I want to do a simulation involving:

  1. mid-circuit measurement (i.e. based on the measurement result of some qubits to append further gates on other qubits; e.g., Pauli error correction in entanglement swapping)
  2. initialize the circuit with a general density matrix (i.e., initialize a circuit with a mixed state)

I have tried three frameworks: Qiskit, Cirq, and QuTip. These are my observations (might be wrong)

  1. Qiskit: support mid-circuit measurement, but does not support initialization by density matrix

  2. Cirq: support both.

  3. QuTip: does not support mid-circuit measurement, but supports initialization by density matrix.

So, I used Cirq to do the simulation. However, I found that initialization by density matrix leads to results whose density matrix's trace < 1. I was wondering if I mistake something. As far as I know, initializing a circuit with a density matrix is quite complex, requiring ancilla qubits. It seems that having a line of code to do such a thing is too good to be true?

Besides these frameworks, do you know any frameworks that can do the above two things? Thanks very much for your time!

P.S. If you are curious about what I am trying to do: If we have $n$ Bell pairs, we can do Bell state measurement (or so-called entanglement swapping) $n-1$ times to generate one single Bell pair. This involves mid-circuit measurement and initialization with a density matrix to be memory-efficient.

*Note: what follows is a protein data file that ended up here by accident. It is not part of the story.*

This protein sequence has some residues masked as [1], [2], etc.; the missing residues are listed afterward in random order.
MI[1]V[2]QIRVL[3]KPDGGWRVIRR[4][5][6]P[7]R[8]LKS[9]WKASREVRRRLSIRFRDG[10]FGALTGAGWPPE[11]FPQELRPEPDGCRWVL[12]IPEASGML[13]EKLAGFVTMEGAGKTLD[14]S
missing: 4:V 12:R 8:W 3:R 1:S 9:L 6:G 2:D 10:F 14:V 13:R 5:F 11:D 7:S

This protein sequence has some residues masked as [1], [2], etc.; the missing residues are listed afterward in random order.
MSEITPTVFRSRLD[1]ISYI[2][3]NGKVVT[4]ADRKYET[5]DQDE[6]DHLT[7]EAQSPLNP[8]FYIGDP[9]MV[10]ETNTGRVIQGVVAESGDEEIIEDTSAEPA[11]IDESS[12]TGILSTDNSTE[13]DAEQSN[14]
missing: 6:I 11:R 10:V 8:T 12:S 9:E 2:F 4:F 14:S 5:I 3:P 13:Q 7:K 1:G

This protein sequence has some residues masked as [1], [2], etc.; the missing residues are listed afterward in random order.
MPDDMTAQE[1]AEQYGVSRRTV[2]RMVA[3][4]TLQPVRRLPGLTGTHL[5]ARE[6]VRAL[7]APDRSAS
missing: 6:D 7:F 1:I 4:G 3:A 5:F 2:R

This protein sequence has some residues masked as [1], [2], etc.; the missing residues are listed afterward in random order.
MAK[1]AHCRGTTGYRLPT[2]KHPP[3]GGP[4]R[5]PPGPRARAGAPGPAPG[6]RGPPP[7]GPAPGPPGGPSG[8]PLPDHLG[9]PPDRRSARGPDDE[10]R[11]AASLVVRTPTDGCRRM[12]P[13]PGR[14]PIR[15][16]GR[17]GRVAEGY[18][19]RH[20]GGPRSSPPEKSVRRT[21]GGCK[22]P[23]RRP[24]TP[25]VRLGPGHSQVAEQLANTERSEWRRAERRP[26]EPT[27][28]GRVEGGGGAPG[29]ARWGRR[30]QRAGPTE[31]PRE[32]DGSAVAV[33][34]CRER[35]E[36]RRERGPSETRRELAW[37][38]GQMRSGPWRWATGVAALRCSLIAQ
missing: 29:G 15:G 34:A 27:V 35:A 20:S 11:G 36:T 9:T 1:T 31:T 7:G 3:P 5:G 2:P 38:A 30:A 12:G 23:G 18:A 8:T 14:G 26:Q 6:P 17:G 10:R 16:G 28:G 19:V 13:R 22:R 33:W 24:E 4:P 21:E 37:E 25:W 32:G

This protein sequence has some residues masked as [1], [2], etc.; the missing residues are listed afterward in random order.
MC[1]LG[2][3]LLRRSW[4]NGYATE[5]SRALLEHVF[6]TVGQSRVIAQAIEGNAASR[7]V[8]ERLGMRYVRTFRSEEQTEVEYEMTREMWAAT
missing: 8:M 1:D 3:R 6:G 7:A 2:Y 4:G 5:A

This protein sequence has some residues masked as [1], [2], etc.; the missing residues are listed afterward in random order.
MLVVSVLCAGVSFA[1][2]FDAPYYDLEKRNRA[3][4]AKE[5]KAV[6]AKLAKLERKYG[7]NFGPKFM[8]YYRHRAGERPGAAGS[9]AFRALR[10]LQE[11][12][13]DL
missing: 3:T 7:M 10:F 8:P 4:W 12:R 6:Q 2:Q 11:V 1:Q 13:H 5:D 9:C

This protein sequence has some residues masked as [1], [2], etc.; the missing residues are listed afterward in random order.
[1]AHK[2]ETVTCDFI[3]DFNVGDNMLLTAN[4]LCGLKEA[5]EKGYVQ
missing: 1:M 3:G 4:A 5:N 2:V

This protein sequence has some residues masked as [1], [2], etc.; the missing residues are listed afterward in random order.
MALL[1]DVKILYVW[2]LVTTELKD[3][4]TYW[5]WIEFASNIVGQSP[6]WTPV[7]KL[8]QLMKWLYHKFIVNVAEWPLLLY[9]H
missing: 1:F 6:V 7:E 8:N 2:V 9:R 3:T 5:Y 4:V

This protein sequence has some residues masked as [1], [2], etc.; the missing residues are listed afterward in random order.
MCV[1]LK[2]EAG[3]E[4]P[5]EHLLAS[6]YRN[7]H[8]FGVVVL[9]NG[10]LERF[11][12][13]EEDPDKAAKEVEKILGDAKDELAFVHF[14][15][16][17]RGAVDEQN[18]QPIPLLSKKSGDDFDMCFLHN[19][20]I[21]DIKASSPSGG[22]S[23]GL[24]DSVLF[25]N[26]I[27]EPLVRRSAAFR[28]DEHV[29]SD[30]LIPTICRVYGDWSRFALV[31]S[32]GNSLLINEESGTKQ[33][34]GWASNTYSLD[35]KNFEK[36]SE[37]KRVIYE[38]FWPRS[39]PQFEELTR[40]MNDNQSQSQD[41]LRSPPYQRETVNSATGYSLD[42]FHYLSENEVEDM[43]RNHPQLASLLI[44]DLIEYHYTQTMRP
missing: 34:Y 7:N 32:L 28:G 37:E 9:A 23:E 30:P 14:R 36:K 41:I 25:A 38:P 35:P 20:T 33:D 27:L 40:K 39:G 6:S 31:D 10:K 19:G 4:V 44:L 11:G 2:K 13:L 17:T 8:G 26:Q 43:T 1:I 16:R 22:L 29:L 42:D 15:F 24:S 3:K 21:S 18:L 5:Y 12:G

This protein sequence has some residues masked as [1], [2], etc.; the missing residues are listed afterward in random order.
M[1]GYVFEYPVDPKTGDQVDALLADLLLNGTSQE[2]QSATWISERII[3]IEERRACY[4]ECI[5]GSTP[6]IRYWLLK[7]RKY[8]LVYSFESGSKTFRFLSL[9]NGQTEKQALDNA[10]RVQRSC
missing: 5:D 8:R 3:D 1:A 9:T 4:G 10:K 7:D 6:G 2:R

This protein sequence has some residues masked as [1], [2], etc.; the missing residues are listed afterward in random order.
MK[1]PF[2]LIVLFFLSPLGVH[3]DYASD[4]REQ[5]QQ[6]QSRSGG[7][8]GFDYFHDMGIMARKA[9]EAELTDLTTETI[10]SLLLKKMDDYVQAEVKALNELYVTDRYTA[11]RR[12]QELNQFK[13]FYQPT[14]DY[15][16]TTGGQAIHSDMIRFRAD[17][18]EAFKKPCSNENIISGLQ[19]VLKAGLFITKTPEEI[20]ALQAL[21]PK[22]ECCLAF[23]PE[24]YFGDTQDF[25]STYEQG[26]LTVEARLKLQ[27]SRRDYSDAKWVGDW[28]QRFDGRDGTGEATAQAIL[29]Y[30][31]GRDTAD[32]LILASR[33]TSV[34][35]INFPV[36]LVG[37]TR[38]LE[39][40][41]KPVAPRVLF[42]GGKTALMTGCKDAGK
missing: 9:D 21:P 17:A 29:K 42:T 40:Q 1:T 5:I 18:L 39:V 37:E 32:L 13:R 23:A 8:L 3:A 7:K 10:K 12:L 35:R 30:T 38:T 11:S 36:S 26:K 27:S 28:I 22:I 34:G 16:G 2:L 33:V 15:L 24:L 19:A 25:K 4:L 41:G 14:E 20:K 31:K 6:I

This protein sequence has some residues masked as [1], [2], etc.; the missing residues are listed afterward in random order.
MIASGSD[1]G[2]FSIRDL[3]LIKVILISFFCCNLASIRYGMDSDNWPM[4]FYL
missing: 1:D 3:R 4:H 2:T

1 Answer 1


According to my investigation and experiments, we cannot initialize a circuit with mixed state density matrix trivially. Finally, I used QuTip to perform the simulation and succeeded.

Please be critical of my following words, since it might be wrong. 

If you use mixed state density matrix to initialize a circuit with

  1. Qiskit, it will check whether it is a pure state or mixed state and raised error for the latter.
  2. Cirq, it will not raise any error, but I found that the density matrix corrupts (i.e. trace not equal to 1 and raise error) after some noisy gates.
  3. QuTip, it is actually not a circuit-level simulator. But it can serve as a last resort for any wired simulation requirements. The cost is the speed and memory space.

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